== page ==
• No logs – There are very few VPNs that truly meet the “no logs” criteria. Having a 100% no logs policy is very difficult to implement. This is especially the case when VPNs need to enforce restrictions such as bandwidth or the number of devices being used with the subscription.

Most VPNs will need to keep some form of logs if they’re enforcing any kind of limitations, such as device/connection limits or bandwidth limits (further explained here). Minimal connection logs that are secured and regularly deleted are not very concerning – but it all depends on the user.Also, keep in mind that there are some VPN services that will falsely claim to be “no logs” on their homepage, but then carefully disclose the data that is collected in their privacy policy. There have been cases where authorities obtained connection logs from “no logs” VPN providers. See PureVPNfor a notorious example.

VPN performance and speed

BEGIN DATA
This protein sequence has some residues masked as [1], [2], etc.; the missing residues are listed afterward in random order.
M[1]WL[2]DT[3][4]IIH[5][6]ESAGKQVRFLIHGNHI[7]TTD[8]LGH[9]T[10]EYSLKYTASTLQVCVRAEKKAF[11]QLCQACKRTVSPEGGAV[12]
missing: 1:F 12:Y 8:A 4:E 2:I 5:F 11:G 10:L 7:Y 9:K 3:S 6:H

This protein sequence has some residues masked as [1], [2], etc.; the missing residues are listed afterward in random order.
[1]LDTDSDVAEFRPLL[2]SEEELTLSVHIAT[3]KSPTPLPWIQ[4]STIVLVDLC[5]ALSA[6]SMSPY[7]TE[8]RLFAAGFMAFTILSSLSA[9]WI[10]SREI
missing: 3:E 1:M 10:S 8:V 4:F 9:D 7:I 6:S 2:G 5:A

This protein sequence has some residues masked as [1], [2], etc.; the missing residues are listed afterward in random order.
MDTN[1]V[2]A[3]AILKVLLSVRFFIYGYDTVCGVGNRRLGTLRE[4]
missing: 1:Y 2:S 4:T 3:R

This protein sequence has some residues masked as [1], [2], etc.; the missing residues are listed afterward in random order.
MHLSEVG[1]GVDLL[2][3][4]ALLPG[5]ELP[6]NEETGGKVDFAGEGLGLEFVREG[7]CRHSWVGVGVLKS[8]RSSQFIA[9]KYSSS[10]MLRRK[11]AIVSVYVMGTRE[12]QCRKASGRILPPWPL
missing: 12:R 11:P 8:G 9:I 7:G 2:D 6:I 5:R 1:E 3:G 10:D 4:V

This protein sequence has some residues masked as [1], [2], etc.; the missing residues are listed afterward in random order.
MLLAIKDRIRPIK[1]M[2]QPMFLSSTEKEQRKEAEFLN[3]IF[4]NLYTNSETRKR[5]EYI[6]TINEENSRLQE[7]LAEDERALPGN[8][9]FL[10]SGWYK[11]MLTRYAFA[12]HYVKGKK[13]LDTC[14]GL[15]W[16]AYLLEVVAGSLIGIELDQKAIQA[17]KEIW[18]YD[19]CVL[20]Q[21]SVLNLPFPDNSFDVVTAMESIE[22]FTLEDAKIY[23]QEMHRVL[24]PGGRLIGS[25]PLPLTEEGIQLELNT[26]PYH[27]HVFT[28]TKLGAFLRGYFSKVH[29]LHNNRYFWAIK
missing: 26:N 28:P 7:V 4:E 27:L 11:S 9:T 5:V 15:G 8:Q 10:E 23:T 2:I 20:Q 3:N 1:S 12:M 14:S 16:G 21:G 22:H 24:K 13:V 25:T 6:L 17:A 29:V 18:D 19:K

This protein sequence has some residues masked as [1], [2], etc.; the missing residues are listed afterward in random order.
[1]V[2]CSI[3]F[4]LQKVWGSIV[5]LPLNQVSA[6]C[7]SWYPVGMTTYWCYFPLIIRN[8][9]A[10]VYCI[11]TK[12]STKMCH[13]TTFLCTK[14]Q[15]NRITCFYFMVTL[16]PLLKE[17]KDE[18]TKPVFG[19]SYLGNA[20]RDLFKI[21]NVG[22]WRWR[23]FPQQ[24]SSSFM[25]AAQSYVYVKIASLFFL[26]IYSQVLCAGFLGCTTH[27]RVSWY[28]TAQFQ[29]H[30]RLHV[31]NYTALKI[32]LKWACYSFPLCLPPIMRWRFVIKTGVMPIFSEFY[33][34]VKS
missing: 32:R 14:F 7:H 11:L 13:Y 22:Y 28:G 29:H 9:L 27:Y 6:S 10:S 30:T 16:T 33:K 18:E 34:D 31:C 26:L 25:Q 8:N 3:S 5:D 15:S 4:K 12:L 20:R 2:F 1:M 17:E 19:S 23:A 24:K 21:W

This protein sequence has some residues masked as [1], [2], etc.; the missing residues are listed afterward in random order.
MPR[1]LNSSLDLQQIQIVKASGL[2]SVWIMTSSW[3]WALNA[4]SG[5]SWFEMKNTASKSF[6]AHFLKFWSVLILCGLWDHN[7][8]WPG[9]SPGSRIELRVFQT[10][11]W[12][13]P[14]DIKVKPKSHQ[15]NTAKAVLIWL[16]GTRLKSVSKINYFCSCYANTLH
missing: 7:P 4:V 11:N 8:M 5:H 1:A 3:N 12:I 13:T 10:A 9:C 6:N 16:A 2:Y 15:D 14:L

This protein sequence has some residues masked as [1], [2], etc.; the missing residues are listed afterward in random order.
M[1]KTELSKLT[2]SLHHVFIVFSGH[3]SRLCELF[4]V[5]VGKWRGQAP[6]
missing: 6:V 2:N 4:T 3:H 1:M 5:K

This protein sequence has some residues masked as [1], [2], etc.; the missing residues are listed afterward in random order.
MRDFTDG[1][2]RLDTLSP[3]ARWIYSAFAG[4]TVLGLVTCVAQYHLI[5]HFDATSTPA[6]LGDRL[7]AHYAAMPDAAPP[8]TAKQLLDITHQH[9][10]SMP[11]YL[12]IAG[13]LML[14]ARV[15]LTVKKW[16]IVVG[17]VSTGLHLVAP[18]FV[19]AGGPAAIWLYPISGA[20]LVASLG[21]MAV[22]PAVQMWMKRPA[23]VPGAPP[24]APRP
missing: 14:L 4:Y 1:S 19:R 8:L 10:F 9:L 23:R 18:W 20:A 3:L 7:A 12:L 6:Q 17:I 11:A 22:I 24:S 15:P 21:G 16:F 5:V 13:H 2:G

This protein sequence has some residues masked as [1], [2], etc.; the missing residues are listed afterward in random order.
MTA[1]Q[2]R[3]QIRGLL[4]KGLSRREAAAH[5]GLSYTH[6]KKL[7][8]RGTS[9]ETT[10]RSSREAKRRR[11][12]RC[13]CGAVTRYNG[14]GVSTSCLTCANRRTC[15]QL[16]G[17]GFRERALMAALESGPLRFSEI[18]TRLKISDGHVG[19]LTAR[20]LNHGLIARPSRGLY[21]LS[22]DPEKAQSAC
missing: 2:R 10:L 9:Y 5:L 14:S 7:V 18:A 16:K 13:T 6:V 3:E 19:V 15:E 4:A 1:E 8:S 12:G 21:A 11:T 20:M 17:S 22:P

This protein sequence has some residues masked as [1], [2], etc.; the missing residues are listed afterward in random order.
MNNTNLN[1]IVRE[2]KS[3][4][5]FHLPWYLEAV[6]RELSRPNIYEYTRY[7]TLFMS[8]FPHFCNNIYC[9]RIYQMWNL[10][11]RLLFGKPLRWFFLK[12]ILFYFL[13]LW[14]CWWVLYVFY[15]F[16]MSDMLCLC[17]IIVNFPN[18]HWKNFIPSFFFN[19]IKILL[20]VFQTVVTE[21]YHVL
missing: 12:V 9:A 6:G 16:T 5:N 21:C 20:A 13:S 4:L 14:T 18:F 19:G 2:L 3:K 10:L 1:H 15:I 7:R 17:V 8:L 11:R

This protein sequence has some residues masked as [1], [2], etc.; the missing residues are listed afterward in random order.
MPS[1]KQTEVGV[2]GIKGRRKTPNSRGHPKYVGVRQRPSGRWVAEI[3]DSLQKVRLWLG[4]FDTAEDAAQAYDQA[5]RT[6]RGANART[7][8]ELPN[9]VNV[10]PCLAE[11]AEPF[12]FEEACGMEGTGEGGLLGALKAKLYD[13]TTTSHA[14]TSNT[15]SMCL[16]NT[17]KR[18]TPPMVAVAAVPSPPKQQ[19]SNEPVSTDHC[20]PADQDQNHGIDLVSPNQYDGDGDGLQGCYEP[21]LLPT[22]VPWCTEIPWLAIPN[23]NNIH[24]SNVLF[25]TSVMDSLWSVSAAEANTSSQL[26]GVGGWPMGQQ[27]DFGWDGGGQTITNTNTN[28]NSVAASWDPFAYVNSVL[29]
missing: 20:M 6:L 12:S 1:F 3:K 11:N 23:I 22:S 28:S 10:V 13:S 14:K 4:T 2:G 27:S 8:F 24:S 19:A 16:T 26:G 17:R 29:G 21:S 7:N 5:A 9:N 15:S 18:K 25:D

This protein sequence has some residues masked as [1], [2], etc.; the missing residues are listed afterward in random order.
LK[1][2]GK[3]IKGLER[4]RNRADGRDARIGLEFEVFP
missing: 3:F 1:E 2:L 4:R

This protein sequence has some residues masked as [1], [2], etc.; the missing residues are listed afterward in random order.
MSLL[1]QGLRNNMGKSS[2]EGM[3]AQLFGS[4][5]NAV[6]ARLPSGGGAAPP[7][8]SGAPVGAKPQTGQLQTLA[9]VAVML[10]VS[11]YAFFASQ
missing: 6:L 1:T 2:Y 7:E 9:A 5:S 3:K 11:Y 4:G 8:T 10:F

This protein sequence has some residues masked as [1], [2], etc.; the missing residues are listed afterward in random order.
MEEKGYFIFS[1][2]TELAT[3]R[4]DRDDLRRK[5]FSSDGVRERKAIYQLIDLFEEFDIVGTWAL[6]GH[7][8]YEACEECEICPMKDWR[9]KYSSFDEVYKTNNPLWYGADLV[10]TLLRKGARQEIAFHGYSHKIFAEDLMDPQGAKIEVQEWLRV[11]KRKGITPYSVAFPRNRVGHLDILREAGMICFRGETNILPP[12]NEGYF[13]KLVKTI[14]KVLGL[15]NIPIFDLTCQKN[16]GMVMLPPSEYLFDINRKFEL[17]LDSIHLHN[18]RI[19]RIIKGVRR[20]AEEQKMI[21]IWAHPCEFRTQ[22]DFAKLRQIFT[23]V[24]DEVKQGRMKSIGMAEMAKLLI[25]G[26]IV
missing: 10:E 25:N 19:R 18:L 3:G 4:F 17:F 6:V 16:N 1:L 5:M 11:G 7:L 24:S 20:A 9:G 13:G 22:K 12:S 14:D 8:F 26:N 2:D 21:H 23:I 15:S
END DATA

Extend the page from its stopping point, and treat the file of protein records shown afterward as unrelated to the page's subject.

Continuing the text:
When you’re using a VPN, a lot is going on behind the scenes. Your computer is encrypting and decrypting packets of data, which is being routed through a remote VPN server. All of this takes more time and energy, which will ultimately affect your internet speed.To ensure the fastest speed while using a VPN, it’s best to connect to the closest VPN server that fits your needs. For example, if you’re in the UK and want to watch blocked videos that are available to people in the United States, choosing a VPN server in New York is a good idea (rather than Los Angeles).A good VPN service should not affect your internet speed considerably. On the other hand, some of the lower-quality VPN services may significantly decrease your internet speed. This is often the case when their servers are overloaded with users.Tip: See if you can find a server status page for your VPN provider. This will give you an idea of network congestion and subsequent performance.For testing VPN speed and more of a discussion on all the different variables, check out the VPN test guide.